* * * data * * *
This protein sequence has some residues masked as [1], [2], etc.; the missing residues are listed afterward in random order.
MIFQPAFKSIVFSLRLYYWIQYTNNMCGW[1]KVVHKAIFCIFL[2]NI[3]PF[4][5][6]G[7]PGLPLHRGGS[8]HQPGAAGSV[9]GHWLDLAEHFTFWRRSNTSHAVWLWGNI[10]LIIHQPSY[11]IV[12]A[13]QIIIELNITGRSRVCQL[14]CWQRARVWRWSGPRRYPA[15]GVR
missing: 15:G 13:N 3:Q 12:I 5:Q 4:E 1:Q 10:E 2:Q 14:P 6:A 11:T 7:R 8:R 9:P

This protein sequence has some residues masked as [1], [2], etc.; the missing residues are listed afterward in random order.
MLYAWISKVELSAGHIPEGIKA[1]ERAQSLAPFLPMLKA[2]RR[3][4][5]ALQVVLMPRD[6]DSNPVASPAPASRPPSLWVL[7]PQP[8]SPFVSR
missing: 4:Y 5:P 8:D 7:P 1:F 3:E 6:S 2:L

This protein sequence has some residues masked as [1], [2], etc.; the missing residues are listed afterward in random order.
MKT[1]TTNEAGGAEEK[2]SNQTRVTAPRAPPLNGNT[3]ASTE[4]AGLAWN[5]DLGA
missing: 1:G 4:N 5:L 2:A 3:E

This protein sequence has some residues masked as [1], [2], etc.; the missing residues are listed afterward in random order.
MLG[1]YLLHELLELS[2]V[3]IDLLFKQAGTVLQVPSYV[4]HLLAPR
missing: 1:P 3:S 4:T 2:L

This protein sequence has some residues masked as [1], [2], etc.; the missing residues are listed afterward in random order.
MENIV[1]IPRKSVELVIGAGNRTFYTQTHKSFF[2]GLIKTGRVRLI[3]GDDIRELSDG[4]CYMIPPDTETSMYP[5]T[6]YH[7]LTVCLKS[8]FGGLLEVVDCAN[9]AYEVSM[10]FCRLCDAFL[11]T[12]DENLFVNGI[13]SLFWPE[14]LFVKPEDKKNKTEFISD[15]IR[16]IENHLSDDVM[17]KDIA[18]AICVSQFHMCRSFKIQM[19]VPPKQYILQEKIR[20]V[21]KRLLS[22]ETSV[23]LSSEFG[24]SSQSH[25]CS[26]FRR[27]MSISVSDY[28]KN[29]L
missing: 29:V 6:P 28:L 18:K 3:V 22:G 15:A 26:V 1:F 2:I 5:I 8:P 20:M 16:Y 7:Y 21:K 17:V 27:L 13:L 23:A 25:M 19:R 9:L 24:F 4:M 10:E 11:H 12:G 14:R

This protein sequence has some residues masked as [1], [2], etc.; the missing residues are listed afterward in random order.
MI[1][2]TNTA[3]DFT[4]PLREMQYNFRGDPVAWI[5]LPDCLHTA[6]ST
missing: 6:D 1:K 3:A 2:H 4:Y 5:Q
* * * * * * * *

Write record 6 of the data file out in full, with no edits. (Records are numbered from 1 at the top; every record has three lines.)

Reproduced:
This protein sequence has some residues masked as [1], [2], etc.; the missing residues are listed afterward in random order.
MI[1][2]TNTA[3]DFT[4]PLREMQYNFRGDPVAWI[5]LPDCLHTA[6]ST
missing: 6:D 1:K 3:A 2:H 4:Y 5:Q